Anyone familiar with the retail shopping experience in South Africa will know the nightmare of the shopping parkade.
As more shopping centres spring up around the country however, developers are starting to question the feasibility of these structures – especially because of the costs and space that they take up.
Speaking to BusinessTech, Sean Paul executive director of Spire Property Management explained that while the shift is still along way away, its an issue that is increasingly being considered -especially in the country’s dense urban areas.
“We have been involved in developing in dense residential nodes for a number of years, and these types of shopping centres are already quite restrictive,” he said.
“We were recently involved in the development of the Cape Quarter lifestyle village in Green Point, and because of the logistics involved we had to go six or seven levels down to provide a hundred parking spaces. It’s something that is very expensive and very difficult to do,” he said.
However, despite the expenses and time involved, Paul believes that a greater push could come from an increasing demand that shopping centres and developments are ‘green-certified’.
“When you think of a building that has been awarded green certification you think of it as a building that is only energy efficient.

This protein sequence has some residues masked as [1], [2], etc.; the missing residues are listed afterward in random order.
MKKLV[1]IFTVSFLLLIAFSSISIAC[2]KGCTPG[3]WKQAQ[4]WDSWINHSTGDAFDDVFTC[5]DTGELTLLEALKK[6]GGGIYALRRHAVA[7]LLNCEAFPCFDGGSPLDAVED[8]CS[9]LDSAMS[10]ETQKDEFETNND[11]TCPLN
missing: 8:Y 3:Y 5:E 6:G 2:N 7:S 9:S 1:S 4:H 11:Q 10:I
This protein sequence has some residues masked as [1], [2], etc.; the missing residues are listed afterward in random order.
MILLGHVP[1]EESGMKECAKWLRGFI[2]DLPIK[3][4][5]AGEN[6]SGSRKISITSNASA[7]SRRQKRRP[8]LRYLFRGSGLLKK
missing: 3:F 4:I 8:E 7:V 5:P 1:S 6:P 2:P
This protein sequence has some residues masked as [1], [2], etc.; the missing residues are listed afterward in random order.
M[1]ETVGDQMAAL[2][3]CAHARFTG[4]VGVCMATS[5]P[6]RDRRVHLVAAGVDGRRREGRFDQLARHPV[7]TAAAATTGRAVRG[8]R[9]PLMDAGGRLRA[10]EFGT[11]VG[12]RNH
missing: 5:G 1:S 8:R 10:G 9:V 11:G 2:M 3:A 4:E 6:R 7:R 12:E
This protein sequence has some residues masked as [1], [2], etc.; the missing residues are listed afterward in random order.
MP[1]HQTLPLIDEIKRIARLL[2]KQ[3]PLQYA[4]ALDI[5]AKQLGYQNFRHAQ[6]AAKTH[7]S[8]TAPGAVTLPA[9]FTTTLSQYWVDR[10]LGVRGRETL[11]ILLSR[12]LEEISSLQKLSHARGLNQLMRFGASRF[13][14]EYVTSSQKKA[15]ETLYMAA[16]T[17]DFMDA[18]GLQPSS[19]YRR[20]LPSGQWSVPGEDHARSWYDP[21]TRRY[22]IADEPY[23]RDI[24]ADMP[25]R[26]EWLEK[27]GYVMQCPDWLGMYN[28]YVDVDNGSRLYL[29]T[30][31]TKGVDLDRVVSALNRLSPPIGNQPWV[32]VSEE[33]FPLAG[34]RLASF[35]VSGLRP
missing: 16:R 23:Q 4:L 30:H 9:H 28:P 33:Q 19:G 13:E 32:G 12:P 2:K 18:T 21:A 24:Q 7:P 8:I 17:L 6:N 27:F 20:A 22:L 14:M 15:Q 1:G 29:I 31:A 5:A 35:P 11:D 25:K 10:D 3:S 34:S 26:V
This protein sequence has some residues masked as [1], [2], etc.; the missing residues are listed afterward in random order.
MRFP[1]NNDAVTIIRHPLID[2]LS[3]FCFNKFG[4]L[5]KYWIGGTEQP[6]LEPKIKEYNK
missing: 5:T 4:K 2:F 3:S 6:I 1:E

“However accessibility to public transport and self-propelled transport such as bicycles are also a major consideration before receiving your certification,” he said.
Again, Paul said that this shift to green developments will be expensive, and he noted that there will always be space for self-driving customers – but he highlighted that this is something that more tenants are actively calling for.
“Parking at the moment is not unviable, and you can still make a fair amount of money from the people that pay, but its something that will become more unsustainable and unnecessary as new infrastructure is developed,” he said.
“Bicycles, buses and Uber will ultimately be the primary mode of transport when visiting shopping centres in South Africa – as is the case internationally.
“How long it takes I don’t know, but that is definitely the direction we are heading in.”